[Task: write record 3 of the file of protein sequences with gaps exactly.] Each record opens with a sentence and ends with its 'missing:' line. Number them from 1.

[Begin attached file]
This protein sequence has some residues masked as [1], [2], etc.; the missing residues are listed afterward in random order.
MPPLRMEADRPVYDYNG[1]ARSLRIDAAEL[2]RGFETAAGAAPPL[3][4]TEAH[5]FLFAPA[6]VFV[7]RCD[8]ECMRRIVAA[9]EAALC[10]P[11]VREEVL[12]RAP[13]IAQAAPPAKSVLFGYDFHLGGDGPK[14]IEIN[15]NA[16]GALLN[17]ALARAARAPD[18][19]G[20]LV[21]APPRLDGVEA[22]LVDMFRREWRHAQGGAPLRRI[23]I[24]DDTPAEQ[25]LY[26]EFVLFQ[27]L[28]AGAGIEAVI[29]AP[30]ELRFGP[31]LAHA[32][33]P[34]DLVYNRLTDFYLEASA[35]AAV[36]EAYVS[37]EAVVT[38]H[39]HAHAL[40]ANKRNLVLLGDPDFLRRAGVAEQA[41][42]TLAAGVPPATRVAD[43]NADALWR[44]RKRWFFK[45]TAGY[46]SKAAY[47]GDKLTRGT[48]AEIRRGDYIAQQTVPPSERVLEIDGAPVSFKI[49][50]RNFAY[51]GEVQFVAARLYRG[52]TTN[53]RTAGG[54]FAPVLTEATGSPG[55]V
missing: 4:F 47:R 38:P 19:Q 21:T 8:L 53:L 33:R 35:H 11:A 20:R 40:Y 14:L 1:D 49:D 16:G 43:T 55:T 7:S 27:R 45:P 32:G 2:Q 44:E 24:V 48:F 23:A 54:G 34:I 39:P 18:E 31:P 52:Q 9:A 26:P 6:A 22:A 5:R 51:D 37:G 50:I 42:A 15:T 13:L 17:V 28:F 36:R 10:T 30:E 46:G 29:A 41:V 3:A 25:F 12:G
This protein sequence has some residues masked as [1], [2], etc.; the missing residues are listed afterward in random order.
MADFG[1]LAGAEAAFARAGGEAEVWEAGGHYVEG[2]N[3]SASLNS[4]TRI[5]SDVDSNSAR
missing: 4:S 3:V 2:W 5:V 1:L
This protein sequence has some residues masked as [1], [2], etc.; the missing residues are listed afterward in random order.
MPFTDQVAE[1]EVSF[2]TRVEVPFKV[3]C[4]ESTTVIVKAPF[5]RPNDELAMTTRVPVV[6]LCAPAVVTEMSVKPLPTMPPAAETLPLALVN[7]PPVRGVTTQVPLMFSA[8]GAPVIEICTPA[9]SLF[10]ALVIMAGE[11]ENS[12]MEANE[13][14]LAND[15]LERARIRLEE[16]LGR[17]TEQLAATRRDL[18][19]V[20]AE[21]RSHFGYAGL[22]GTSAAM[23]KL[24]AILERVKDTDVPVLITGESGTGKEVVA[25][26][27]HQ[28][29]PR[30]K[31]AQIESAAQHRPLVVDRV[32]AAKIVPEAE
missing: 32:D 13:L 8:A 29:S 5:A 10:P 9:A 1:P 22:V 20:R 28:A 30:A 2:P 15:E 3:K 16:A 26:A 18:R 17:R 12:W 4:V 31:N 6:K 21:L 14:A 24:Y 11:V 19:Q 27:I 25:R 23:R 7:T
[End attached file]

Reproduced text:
This protein sequence has some residues masked as [1], [2], etc.; the missing residues are listed afterward in random order.
MPFTDQVAE[1]EVSF[2]TRVEVPFKV[3]C[4]ESTTVIVKAPF[5]RPNDELAMTTRVPVV[6]LCAPAVVTEMSVKPLPTMPPAAETLPLALVN[7]PPVRGVTTQVPLMFSA[8]GAPVIEICTPA[9]SLF[10]ALVIMAGE[11]ENS[12]MEANE[13][14]LAND[15]LERARIRLEE[16]LGR[17]TEQLAATRRDL[18][19]V[20]AE[21]RSHFGYAGL[22]GTSAAM[23]KL[24]AILERVKDTDVPVLITGESGTGKEVVA[25][26][27]HQ[28][29]PR[30]K[31]AQIESAAQHRPLVVDRV[32]AAKIVPEAE
missing: 32:D 13:L 8:A 29:S 5:A 10:P 9:A 1:P 22:V 20:R 28:A 30:A 2:P 15:E 3:K 16:A 26:A 18:R 17:R 12:W 4:V 31:N 6:K 21:L 14:A 24:Y 11:V 19:Q 27:I 25:R 23:R 7:T